Check out past, present and future research activities (blue dots) and conferences attended (yellow stars) in the SedSoilHuman Lab (blue star) using the interactive map above.
Four themes broadly define the research activities within the sediment-soil-human lab group at Murray State University. They are: (1) hominid-environmental interactions during the Quaternary, (2) Human imprint on earth systems, (3) Paleoenvironmental reconstructions using paleosols, and (4) modern soil geomorphic response to environmental change. Several aspects of these themes are cross-cutting and require interdisciplinary and collaborative effort. Thus, I am always seeking and receptive to new collaborations.
1. Hominid-environnmental interactions during the Quaternary
The East African Pleistocene saw the emergence of archaic Homo, the expansion of hominin brain capacities to near-modern dimensions, and the first appearance of a battery of sophisticated new technologies. There are several key Pleistocene time intervals that document the emergence and early evolution of early humans. The SedSoilHuman Lab is collaborating with researchers from around the world to improve paleoenvironmental reconstructions of paleoanthropological discoveries at open-air sites such as Farre, located in the Chalbi Basin of northern Kenya, and Gona in the Afar region of Ethiopia.
We are open to exploring collaborations with other researchers who investigate new hominin localities in Africa with which we can address issues of hominin-environment interactions and the emergence of key anatomical, technological and sociocultural adaptations.
2. Human imprint on earth systems
Understanding and quantifying human's "fingerprint" on Earth's surface is a rapidly growing research field and is an important theme in the SedSoilHuman Lab. Quantifying human impact on Earth's surface materials is important because the mobilization of surface material may cause system-state changes on Earth that are unsustainable.
The lab is currently exploring ways to quantify past human impact on the environment using mass-balance geochemistry, isotopes and geochronology.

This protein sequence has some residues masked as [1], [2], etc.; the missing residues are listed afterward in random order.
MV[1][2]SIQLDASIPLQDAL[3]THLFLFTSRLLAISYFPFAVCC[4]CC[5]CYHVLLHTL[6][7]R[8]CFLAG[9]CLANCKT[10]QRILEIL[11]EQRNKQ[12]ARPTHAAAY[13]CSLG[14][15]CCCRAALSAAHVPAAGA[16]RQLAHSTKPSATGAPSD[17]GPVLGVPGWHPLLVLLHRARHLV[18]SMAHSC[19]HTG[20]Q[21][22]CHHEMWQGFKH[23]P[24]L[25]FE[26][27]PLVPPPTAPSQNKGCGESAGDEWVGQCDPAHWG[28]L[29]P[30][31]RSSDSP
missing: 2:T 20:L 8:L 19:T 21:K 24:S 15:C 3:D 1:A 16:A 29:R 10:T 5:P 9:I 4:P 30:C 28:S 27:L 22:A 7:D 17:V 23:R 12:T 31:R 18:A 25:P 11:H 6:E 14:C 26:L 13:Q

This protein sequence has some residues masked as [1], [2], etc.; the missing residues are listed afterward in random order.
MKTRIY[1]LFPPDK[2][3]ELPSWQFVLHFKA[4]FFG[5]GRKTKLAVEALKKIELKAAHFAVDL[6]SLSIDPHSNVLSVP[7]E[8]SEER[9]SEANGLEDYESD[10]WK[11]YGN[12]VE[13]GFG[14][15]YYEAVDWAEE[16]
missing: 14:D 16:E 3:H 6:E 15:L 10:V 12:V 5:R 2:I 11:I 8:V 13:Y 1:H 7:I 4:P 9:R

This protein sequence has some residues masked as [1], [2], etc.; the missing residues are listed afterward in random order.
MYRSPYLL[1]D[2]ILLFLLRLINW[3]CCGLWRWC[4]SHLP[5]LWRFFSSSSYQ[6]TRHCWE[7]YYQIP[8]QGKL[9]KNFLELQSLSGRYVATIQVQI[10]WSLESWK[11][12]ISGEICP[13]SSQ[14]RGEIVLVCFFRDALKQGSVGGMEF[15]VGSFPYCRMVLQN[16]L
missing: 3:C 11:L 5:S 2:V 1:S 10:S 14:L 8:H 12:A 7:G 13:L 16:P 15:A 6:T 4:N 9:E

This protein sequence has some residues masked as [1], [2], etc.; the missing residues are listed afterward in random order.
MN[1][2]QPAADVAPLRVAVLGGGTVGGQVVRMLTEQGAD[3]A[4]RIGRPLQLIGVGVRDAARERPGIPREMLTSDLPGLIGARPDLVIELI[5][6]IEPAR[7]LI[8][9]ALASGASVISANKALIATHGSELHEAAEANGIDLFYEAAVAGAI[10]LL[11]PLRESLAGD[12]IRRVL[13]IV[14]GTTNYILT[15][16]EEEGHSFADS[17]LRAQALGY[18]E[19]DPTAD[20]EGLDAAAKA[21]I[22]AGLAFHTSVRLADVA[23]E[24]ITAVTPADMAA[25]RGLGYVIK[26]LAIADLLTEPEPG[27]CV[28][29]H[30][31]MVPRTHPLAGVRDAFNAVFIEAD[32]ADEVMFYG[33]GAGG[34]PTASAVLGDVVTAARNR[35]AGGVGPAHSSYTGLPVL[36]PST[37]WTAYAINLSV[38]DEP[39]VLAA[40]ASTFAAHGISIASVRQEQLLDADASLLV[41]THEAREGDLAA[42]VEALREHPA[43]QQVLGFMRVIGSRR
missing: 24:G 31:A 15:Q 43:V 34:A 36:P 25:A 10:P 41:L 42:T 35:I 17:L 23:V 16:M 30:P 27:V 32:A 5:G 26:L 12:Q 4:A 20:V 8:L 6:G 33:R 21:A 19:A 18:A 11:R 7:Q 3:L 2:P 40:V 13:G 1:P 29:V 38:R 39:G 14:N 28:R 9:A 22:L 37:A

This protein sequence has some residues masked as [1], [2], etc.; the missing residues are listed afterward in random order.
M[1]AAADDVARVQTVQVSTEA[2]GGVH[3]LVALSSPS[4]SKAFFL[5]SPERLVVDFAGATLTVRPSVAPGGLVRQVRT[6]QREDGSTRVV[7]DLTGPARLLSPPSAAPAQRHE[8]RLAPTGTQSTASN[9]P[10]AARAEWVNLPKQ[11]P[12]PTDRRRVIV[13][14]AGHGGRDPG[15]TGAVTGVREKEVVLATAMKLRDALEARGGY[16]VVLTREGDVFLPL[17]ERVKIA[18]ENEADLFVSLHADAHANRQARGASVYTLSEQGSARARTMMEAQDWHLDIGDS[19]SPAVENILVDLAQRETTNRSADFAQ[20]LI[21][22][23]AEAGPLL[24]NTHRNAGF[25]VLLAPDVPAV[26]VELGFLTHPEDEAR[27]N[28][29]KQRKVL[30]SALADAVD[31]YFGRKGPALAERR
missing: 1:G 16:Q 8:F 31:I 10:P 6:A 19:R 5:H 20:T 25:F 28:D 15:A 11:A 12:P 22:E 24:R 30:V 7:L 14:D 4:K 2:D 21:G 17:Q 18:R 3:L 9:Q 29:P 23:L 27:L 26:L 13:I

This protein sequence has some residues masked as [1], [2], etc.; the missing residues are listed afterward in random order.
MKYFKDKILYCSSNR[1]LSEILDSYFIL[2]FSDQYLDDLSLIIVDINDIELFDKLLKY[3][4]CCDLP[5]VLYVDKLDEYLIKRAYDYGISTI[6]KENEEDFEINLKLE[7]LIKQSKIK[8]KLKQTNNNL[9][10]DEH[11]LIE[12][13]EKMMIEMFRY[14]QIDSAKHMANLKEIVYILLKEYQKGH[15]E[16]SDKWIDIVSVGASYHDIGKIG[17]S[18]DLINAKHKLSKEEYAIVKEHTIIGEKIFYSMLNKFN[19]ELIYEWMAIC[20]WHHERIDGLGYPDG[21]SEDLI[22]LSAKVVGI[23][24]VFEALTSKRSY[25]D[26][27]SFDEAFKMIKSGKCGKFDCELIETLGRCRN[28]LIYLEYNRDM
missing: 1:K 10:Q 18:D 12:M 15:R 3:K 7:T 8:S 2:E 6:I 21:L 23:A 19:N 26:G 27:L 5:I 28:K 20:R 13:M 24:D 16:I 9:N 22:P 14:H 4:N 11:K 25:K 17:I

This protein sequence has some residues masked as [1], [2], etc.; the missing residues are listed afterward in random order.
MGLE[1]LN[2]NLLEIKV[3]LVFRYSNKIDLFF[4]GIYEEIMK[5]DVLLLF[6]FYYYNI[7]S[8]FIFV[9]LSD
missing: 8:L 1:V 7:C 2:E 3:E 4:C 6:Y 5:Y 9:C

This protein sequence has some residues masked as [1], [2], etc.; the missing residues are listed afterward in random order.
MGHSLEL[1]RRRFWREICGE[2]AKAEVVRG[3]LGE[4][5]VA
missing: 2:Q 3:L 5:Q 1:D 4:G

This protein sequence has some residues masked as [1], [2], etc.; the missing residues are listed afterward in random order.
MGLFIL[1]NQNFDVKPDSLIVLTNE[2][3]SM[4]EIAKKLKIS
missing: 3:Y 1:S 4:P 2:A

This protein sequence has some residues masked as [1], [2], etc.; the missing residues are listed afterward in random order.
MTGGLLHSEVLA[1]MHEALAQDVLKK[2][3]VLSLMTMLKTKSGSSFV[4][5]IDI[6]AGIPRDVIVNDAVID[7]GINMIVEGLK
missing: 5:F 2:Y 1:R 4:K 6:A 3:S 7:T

3. Paleoenvironmental reconstructions using paleosols
Fossil soils (paleosols) are important paleoenvironment, especially paleoclimate, archives because they are (1) abundant in the rock record, (2) found in a wide variety of environments, reflecting regional climate variations, and (3) are records of “Critical Zones” of the Earth’s past, preserving the in-situ substrate of ancient Critical Zones.
The SedSoilHuman Lab is interested in refining, and developing new, models for estimating paleo-soil characteristics and paleoclimate. Such models are vital for interpreting paleopedogenic pathways, and the greater ancient Critical Zone.
4. Modern soil geomorphic response to environmental change
Weathering is the physical, chemical and biological alteration of preexisting material at or near a planetary surface to a more stable form. This process is fascinating in that it behaves as a biogeochemical reactor driven by factors in the environment like climate, vegetation, rock, sediment, topography over some span of time that can range from days to millions of years. Thus, weathering and the resulting soil or regolith is "time-averaged" record of past and present environments.
We are interested in how soil and regolith stores carbon deep in the profile. How this carbon and minerals "communicate" and interact with water and gas. We are actively researching carbon storage in deep alluvial environments and the soil water and gas dynamics in these environments.